Building Community Through Better Relationships

Stop Telling Your Degree to Make Your Future

The majority of college students expect that they will enjoy higher lifelong earnings with their degree than their peers will without a college education. This position is often used to validate the old saying, “if you think education is expensive, then try ignorance.” However, too many students pursue higher education with the expectation that their degree will make their future.

In my college teaching experiences, I encounter students seeking to move their career prospects forward by earning a college degree. Personally, I emphasize learning the academic material as a vehicle to integrate a success mindset to a brighter future. Unfortunately, too many students minimize learning the success characteristics and overemphasize the grade. Then they are shocked, if not angry, when their degree by itself does not propel their career or fortunes. They have bought the car and refused the gas. I see three points that students must embrace to maximize their education’s value.

• Education is a vehicle – Higher learning is valuable in many unexpected ways. In selecting a major and studying its content, students are taught established knowledge. But, embracing the willingness and ability to learn broadly provides the greatest value. Obtaining and repackaging both old and new knowledge in creative ways is the key to professional growth and financial achievement.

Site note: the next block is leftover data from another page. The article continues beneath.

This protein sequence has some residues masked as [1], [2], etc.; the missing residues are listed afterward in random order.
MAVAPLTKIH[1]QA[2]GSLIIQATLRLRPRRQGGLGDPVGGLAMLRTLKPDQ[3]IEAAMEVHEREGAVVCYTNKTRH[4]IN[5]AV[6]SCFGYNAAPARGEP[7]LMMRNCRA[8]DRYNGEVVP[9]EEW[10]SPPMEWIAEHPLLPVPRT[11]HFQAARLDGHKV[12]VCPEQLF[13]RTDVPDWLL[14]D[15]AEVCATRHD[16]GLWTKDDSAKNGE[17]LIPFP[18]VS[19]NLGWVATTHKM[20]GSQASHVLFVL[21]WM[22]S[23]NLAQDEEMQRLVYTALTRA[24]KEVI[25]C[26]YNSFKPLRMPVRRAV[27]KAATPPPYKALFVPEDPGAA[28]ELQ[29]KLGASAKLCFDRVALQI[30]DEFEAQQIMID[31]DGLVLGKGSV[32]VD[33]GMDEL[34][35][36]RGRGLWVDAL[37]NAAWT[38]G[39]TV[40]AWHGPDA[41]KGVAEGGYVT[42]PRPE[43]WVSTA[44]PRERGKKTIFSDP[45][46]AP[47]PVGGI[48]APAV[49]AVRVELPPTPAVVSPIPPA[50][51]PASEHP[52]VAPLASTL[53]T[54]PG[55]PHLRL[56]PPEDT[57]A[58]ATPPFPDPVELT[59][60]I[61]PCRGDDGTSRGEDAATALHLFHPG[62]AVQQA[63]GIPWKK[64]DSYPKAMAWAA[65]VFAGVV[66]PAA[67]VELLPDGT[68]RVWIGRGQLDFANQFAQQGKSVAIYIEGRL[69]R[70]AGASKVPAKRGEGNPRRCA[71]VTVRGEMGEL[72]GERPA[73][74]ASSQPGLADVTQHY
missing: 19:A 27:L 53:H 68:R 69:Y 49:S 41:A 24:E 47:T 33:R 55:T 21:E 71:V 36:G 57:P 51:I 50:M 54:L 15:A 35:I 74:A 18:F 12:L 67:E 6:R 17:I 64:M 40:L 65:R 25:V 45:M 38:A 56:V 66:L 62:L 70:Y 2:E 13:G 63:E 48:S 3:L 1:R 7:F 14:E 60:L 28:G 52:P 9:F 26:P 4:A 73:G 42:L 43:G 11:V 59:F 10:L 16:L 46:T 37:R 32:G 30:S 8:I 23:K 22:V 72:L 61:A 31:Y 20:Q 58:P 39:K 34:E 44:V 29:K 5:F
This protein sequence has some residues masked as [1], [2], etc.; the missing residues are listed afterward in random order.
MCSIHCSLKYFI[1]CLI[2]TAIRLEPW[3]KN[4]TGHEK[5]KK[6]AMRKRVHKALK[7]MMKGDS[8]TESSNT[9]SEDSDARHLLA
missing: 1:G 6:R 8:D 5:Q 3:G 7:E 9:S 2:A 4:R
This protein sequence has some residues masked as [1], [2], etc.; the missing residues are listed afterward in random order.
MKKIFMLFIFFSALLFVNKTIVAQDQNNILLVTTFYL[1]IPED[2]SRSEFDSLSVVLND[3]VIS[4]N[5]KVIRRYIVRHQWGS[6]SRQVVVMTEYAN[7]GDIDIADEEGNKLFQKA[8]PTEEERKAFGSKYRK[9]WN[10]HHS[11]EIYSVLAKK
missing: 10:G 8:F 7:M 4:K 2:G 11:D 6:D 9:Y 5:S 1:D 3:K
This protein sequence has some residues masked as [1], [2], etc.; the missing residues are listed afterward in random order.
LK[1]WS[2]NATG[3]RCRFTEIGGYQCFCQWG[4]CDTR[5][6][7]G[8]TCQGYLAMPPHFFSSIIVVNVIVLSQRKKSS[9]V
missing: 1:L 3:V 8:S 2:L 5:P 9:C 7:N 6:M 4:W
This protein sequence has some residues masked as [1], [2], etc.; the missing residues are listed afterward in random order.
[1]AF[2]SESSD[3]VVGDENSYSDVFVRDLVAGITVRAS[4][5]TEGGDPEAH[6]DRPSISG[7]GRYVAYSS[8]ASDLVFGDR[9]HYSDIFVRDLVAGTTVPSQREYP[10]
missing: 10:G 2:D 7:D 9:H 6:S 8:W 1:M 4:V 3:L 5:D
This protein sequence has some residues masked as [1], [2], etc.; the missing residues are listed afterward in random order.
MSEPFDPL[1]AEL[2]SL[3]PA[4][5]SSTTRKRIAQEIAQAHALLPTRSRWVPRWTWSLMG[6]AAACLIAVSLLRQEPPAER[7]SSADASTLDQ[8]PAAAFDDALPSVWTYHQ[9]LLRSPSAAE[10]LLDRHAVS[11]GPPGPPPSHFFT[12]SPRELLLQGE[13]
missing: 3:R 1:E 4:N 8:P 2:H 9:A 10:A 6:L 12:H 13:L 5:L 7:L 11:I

• Ambition and attitude is the fuel – Schools at all levels like to talk about life-long learners. Unfortunately, too many disgruntled students assume that at graduation they have all the information that they need to be successful. Much like passing a driver’s test, a graduate now has the ability to drive legally. Driving well depends on boldly and purposefully gaining new experiences. Grab the keys and go!
• Accept the deal and the challenge – The expectation for lifelong learning is not clearly presented at the beginning of college. Then, the challenge emerges when that expectation often becomes more difficult to accept later. However, the deal is that success is a result of developing a strong knowledge base and learning more from there. By not accepting this deal, the option is to reject it and remain stuck.

Counterintuitively, higher education becomes more valuable when learners acquire skills to ask more interesting questions, not just give more answers. Developing that skill largely results from individual students continuing to fuel their education. Regardless of the content, the student needs to learn success characteristics, like ambition, tenacity, inquisitiveness, and discipline. Then, apply them to their formal education and subsequent learning. I am extremely proud to be an educator for students and professionals. My conviction remains to develop success – oriented learners, in addition to knowledgeable graduates.

By Glenn W Hunter


January 16, 2014 - Posted by | Better Person, Better World | , , , , , , ,

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